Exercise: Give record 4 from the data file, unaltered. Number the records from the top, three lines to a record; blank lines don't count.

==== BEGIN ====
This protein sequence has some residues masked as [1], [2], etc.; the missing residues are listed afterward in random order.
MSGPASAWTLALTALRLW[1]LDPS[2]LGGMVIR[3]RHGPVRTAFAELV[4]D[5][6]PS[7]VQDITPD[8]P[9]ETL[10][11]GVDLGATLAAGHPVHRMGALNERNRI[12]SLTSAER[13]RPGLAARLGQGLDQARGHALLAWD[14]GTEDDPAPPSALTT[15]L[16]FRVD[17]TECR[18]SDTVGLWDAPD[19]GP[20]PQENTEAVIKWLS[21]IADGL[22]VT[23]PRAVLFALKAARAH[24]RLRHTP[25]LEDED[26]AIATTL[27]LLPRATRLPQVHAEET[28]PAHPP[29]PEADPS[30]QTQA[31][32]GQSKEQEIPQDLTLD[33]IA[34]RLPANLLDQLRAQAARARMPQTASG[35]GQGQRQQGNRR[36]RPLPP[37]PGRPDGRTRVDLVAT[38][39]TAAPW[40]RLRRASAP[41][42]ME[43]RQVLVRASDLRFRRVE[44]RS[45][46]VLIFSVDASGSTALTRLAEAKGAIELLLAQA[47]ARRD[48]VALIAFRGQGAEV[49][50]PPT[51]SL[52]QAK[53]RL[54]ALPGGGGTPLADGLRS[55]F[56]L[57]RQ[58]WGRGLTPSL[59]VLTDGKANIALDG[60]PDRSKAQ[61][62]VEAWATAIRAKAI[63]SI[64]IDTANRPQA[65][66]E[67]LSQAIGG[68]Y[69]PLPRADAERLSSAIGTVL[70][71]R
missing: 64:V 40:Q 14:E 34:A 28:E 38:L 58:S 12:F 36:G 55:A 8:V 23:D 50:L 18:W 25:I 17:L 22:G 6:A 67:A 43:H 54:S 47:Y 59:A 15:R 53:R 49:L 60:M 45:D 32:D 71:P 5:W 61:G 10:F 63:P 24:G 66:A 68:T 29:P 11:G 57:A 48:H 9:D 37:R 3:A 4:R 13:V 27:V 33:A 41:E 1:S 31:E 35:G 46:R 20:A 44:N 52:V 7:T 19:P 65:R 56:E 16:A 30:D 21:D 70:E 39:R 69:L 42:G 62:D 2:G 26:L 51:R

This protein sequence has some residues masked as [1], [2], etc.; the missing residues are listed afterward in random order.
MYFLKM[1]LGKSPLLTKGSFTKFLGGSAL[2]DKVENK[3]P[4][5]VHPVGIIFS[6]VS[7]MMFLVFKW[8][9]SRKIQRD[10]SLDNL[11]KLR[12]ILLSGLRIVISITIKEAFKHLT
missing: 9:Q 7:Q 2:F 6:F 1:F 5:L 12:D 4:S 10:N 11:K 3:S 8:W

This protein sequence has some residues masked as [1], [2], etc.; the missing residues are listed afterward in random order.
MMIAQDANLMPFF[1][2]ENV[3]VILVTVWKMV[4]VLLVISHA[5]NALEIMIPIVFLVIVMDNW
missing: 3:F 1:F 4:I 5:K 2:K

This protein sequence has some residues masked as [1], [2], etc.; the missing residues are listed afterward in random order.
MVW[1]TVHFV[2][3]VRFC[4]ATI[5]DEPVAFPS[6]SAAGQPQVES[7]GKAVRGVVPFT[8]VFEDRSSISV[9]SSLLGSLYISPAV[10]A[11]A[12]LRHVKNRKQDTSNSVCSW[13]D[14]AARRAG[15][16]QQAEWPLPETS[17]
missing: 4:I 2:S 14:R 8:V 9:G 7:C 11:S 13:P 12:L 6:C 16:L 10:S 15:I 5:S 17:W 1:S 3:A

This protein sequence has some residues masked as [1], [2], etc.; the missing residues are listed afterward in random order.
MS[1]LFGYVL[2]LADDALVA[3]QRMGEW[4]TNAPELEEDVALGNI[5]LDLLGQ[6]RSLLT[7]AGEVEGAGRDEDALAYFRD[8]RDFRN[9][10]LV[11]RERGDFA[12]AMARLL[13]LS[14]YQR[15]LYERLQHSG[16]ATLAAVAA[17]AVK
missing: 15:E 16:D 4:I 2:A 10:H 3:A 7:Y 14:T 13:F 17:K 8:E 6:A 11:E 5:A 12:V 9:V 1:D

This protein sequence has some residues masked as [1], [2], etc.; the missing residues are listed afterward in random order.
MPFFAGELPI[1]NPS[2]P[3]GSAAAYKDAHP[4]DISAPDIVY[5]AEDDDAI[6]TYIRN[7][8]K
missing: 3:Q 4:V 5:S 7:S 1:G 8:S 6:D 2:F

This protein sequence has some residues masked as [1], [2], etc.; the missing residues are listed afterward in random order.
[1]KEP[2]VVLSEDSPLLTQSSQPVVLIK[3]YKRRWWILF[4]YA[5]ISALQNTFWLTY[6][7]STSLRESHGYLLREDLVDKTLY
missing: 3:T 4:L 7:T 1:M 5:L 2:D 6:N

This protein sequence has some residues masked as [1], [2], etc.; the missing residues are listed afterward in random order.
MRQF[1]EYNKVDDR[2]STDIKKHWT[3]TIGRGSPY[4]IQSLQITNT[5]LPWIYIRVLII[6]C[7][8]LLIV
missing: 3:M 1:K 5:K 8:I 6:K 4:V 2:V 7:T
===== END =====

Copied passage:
This protein sequence has some residues masked as [1], [2], etc.; the missing residues are listed afterward in random order.
MVW[1]TVHFV[2][3]VRFC[4]ATI[5]DEPVAFPS[6]SAAGQPQVES[7]GKAVRGVVPFT[8]VFEDRSSISV[9]SSLLGSLYISPAV[10]A[11]A[12]LRHVKNRKQDTSNSVCSW[13]D[14]AARRAG[15][16]QQAEWPLPETS[17]
missing: 4:I 2:S 14:R 8:V 9:G 7:C 11:S 13:P 12:L 6:C 16:L 10:S 15:I 5:S 17:W 1:S 3:A